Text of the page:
Submission Guidelines

For questions, please contact the editor ( ).

MTO editorial policy

Article Topics. Music Theory Online (MTO) welcomes submissions on any topic of interest to the music theory community. The increasing diversity of theoretical and analytical endeavors opens the way for articles of interest to a wider online audience. In an effort to broaden the scope of ideas presented in MTO, we especially encourage submissions from authors whose knowledge of other disciplines can contribute to musical understanding.

MTO also encourages articles on any topic that takes advantage of the unique opportunities provided by MTO’s electronic format: either as an addendum to an otherwise “traditional” article, or in an article conceived using various multimedia formats. Among the possible technologies are:

Sound files (such as MIDI files of musical examples, digitized field recordings or experimental stimuli)
Color graphics (annotated analytic diagrams, new forms of musical visualization)
Animation (such as Quicktime or Flash movies illustrating musical processes, perhaps linked to audio)
Video (showing clips of performances or illustrating teaching techniques)
Non-linear presentation (such as articles with variable paths)
Interactive elements
Use of live hyperlinks to reference online resources

MTO editorial assistants and consultants can provide assistance in some of these areas. Potential authors are welcome to contact the editor to discuss their ideas.

Review topics MTO aims to publish brief, but timely reviews of scholarly books and textbooks. Here is some more information about reviews.

Length of featured articles. Submissions should be no longer than 15,000-16,000 words, although in exceptional cases we will consider longer submissions if the length is clearly justified. Length alone is generally not a factor in publication decisions, however. Innovative formats for longer articles or shorter communications are welcomed. In addition, we are happy to consider complete special volumes on a single topic.

Submission and review timetable. Authors may submit items for consideration at any time. Reviews are normally completed within eight weeks. Accepted articles typically appear within three to six months of final acceptance.

Blind review. All submissions to MTO are read “blind.” To ensure a blind reading, please submit your text to the MTO editor as described below.

Republication. Items published in MTO, particularly revised and expanded versions of works in progress, may be republished by their authors in a print journal or as a book chapter provided that one of the following statements is included in the republished version as appropriate:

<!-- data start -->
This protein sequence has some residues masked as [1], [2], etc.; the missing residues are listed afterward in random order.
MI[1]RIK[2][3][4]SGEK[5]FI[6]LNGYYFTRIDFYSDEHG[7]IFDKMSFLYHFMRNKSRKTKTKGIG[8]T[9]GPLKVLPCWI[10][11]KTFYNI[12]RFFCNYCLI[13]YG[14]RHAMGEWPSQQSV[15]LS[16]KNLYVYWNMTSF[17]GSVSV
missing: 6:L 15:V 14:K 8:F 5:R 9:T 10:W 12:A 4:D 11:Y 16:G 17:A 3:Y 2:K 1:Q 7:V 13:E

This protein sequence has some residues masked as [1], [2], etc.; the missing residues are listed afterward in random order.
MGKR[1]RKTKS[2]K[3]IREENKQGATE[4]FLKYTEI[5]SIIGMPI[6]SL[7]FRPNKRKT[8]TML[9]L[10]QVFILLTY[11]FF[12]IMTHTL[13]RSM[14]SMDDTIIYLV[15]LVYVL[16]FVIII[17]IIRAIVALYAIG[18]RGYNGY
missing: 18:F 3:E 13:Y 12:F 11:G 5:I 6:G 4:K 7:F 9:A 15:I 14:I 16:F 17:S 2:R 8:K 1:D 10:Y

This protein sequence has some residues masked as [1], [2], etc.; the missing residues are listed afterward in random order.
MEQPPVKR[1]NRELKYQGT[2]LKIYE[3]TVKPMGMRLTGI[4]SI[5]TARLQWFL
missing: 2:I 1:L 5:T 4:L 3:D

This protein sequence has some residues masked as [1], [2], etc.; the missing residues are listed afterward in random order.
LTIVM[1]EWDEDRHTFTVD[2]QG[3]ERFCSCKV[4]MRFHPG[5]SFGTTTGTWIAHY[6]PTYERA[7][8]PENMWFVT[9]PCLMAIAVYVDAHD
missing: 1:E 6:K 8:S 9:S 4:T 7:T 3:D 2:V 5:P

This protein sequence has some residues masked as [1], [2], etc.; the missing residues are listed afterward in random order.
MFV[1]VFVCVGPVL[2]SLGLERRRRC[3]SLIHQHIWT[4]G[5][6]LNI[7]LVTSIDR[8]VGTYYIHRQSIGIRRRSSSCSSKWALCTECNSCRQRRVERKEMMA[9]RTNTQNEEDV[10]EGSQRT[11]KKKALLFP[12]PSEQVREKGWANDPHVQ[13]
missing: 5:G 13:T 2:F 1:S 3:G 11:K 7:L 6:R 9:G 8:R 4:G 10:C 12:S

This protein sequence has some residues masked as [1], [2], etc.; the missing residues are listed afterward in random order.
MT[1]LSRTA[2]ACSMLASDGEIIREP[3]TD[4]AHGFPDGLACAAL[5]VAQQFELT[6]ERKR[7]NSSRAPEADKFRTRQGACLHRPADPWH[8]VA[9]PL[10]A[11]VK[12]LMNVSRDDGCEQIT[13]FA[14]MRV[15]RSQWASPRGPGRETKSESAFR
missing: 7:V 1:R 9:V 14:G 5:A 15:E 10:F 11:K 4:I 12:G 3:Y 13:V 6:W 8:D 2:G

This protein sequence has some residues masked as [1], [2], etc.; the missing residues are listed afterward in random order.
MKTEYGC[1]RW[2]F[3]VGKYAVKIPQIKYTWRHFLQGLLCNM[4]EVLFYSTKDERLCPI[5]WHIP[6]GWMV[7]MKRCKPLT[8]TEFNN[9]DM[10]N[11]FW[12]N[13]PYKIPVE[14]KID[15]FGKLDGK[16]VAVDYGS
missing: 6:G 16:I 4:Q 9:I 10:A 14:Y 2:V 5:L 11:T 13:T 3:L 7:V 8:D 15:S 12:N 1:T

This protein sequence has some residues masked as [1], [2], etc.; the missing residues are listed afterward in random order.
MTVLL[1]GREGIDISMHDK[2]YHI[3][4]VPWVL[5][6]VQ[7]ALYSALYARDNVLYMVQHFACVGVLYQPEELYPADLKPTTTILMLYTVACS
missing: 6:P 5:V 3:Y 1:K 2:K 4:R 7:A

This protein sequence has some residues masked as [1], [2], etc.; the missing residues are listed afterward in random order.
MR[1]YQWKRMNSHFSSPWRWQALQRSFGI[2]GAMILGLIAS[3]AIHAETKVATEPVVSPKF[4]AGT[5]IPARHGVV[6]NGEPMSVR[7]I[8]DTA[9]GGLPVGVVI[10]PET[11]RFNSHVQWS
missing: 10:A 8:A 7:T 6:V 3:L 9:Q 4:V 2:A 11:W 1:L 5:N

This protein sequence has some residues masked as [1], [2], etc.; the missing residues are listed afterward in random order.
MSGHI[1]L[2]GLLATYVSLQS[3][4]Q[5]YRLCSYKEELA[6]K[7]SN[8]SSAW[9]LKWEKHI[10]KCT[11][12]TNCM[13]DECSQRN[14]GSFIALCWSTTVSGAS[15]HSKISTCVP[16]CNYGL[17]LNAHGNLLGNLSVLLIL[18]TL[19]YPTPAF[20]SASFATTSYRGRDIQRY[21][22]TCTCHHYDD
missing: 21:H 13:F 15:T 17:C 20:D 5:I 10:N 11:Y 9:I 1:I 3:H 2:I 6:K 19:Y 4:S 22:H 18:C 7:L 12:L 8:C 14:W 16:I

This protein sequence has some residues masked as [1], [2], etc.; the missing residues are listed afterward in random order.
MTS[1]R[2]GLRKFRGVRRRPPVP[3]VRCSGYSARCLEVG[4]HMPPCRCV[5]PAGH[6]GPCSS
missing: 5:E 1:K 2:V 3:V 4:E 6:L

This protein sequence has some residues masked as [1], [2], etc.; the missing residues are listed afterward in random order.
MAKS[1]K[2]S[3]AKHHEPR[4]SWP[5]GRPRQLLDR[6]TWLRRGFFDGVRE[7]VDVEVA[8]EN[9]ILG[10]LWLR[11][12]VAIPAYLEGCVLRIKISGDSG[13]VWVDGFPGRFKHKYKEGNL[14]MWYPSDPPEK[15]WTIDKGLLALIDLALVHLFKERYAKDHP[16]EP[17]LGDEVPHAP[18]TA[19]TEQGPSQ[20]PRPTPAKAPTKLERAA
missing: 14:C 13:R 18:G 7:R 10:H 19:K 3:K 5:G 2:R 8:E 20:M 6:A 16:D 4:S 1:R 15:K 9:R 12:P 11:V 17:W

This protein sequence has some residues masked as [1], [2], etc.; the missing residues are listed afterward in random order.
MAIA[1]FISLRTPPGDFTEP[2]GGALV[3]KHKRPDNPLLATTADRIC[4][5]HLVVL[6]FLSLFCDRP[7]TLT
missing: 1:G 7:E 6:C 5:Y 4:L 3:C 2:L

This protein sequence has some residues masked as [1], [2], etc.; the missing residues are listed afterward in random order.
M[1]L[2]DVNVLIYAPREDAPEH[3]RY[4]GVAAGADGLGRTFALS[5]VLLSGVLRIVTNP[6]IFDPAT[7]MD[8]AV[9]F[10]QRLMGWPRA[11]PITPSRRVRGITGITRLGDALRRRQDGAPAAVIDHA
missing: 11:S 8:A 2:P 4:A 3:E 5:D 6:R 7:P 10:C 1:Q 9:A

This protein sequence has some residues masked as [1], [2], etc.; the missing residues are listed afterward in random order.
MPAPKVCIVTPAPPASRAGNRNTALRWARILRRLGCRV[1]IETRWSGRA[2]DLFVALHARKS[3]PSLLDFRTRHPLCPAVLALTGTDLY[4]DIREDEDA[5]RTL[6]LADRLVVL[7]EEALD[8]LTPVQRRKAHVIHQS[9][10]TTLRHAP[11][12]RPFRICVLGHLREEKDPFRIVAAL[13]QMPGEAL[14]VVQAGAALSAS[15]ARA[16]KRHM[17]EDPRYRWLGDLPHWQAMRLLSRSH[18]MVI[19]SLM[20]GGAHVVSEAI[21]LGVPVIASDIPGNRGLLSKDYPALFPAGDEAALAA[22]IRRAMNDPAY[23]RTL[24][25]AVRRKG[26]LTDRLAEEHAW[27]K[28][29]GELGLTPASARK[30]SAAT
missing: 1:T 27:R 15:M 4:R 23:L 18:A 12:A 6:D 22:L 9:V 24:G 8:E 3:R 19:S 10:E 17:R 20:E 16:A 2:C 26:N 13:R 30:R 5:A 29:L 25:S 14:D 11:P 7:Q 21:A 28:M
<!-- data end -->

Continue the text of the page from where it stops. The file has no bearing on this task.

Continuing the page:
This article was first published in Music Theory Online Vol/Issue (Year),

This article is based on an article first published in Music Theory Online Vol/Issue (Year),

Questions concerning the MTO editorial policy should be addressed to the editor ( ).

How to submit an article

Formatting requirements. MTO is published in HTML format. Authors may submit their articles in Word or other readable text format, as a PDF document, or in HTML. Submissions should be carefully proofread and submitted in the clearest, most readable format possible. In general, authors should be concerned with providing a clean and accurate text rather than with a polished layout with detailed web formatting—the details of HTML formatting and layout will be handled by MTO when a submission is prepared for publication. At the submission stage, authors may use author-date style, footnotes, or endnotes for references, but they should be aware that accepted articles will need to be formatted according to MTO style guidelines (author-date with explanatory notes as needed; see below). Authors do not need to create hyperlinks within their texts.

Graphics and musical examples. For initial submissions, notated examples and other graphics should be embedded as images within the text or submitted as a single separate PDF file. If the article is accepted, we will need individual high-resolution graphic files for each example.

Other file types. Appropriate use of media formats such as MP3 and MIDI audio files, streaming audio or video (e.g., QuickTime), animation (e.g., Flash), and the like is encouraged. Authors are welcome to discuss their ideas with the editor in advance. Short excerpts of copyrighted audio or video normally qualify as fair use. See, for instance, the use of video excerpts and movie stills in Frank Lehman’s article “Hollywood Cadences.” In the case of longer excerpts or entire works, we prefer that the example be transformed in some way, as with the addition of an analytical layer. For an example of transformed content, see the timeline diagram of Lady Gaga’s “Bad Romance” in Mark Spicer’s article “(Per)Form in(g) Rock.”